Human serum amyloid P component protects against Escherichia coli O157:H7 shiga toxin 2 in vivo: Therapeutic implications for hemolytic-uremic syndrome

Glen D. Armstrong*, George L. Mulvey, Paola Marcato, Thomas P. Griener, Melvyn C. Kahan, Glenys A. Tennent, Caroline A. Sabin, Henrik Chart, Mark B. Pepys

*Corresponding author for this work

Research output: Contribution to journalArticlepeer-review

37 Citations (Scopus)

Abstract

Shiga toxin (Stx) 2 causes hemolytic-uremic syndrome (HUS), an intractable and often fatal complication of enterohemorrhagic Escherichia coli O157:H7 infection. Here, we show that serum amyloid P component (SAP), a normal human plasma protein, specifically protects mice against the lethal toxicity of Stx2, both when injected into wild-type mice and when expressed transgenically; in the presence of human SAP, there was greatly reduced in vivo localization of Stx2 to the kidneys, suggesting a possible mechanism of protection. In humans, circulating SAP concentrations did not differ between patients with suspected enterohemorrhagic E. coli infection with antibodies to E. coli O157:H7 lipopolysaccharide and those without antibodies or between patients with HUS and those without it. However, the potent protection conferred by human SAP in the mouse model suggests that infusion of supplemental SAP may be a useful novel therapeutic approach to the treatment of this devastating condition.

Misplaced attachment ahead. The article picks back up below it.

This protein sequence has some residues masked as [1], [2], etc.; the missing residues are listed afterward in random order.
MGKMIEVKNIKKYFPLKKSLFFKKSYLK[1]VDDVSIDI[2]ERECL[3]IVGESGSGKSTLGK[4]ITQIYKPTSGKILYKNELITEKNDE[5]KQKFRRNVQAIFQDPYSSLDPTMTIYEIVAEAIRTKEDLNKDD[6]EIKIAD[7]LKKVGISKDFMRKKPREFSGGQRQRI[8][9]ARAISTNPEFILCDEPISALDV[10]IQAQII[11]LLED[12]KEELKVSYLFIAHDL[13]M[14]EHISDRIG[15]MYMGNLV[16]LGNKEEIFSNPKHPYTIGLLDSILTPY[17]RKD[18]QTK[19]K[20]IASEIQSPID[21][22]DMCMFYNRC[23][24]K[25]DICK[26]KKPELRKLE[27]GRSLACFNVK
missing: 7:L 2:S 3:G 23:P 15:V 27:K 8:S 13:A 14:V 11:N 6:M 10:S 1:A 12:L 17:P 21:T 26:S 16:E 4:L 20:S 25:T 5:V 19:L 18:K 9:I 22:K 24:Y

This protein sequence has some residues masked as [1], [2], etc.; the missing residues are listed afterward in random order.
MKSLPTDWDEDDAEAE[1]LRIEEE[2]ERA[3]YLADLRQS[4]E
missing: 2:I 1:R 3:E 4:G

Original languageEnglish
Pages (from-to)1120-1124
Number of pages5
JournalJournal of Infectious Diseases
Volume193
Issue number8
DOIs
Publication statusPublished - 15 Apr 2006

Bibliographical note

Funding Information:
Financial support: Canadian Institutes for Health Research (operating grant MWS 56081 to G.D.A. and doctoral scholarship to P.M.); Canadian Bacterial Diseases Network (operating grant VP 17 to G.D.A.); Alberta Heritage Foundation for Medical Research (doctoral scholarship to P.M.); UK Medical Research Council Programme (grant G97900510 to M.B.P.).

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